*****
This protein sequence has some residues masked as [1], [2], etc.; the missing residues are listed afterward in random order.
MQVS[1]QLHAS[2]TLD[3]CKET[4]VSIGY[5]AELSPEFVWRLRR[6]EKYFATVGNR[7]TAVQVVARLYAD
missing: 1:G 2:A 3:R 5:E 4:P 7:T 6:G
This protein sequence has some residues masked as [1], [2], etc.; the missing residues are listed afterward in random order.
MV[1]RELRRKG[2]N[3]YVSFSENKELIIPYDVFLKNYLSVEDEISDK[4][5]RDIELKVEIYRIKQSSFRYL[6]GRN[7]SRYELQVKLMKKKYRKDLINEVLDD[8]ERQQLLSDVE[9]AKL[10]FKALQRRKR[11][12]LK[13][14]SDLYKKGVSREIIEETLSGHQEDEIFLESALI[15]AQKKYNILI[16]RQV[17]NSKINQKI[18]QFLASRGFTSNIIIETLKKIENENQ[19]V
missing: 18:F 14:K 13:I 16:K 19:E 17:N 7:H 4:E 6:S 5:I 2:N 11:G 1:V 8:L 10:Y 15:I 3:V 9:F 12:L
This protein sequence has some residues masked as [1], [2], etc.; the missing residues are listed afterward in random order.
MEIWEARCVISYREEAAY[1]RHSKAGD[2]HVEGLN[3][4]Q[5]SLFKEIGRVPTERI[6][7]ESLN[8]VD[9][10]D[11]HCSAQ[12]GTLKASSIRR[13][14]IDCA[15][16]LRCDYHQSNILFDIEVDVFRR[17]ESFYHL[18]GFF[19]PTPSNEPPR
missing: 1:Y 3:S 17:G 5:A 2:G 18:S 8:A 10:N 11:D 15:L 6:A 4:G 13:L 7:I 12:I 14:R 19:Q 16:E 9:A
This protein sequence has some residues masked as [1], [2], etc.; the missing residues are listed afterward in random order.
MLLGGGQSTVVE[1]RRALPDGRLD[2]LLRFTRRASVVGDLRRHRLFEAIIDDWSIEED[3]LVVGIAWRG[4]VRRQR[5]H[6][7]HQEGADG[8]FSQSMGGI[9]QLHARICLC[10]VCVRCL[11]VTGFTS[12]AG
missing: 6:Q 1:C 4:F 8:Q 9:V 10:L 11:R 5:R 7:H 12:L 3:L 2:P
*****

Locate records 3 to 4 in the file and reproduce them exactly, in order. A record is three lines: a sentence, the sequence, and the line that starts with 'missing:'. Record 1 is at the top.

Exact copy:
This protein sequence has some residues masked as [1], [2], etc.; the missing residues are listed afterward in random order.
MEIWEARCVISYREEAAY[1]RHSKAGD[2]HVEGLN[3][4]Q[5]SLFKEIGRVPTERI[6][7]ESLN[8]VD[9][10]D[11]HCSAQ[12]GTLKASSIRR[13][14]IDCA[15][16]LRCDYHQSNILFDIEVDVFRR[17]ESFYHL[18]GFF[19]PTPSNEPPR
missing: 1:Y 3:S 17:G 5:A 2:G 18:S 8:A 10:N 11:D 15:L 6:A 4:G 13:L 7:I 12:I 14:R 19:Q 16:E 9:A
This protein sequence has some residues masked as [1], [2], etc.; the missing residues are listed afterward in random order.
MLLGGGQSTVVE[1]RRALPDGRLD[2]LLRFTRRASVVGDLRRHRLFEAIIDDWSIEED[3]LVVGIAWRG[4]VRRQR[5]H[6][7]HQEGADG[8]FSQSMGGI[9]QLHARICLC[10]VCVRCL[11]VTGFTS[12]AG
missing: 6:Q 1:C 4:F 8:Q 9:V 10:L 11:R 5:R 7:H 12:L 3:L 2:P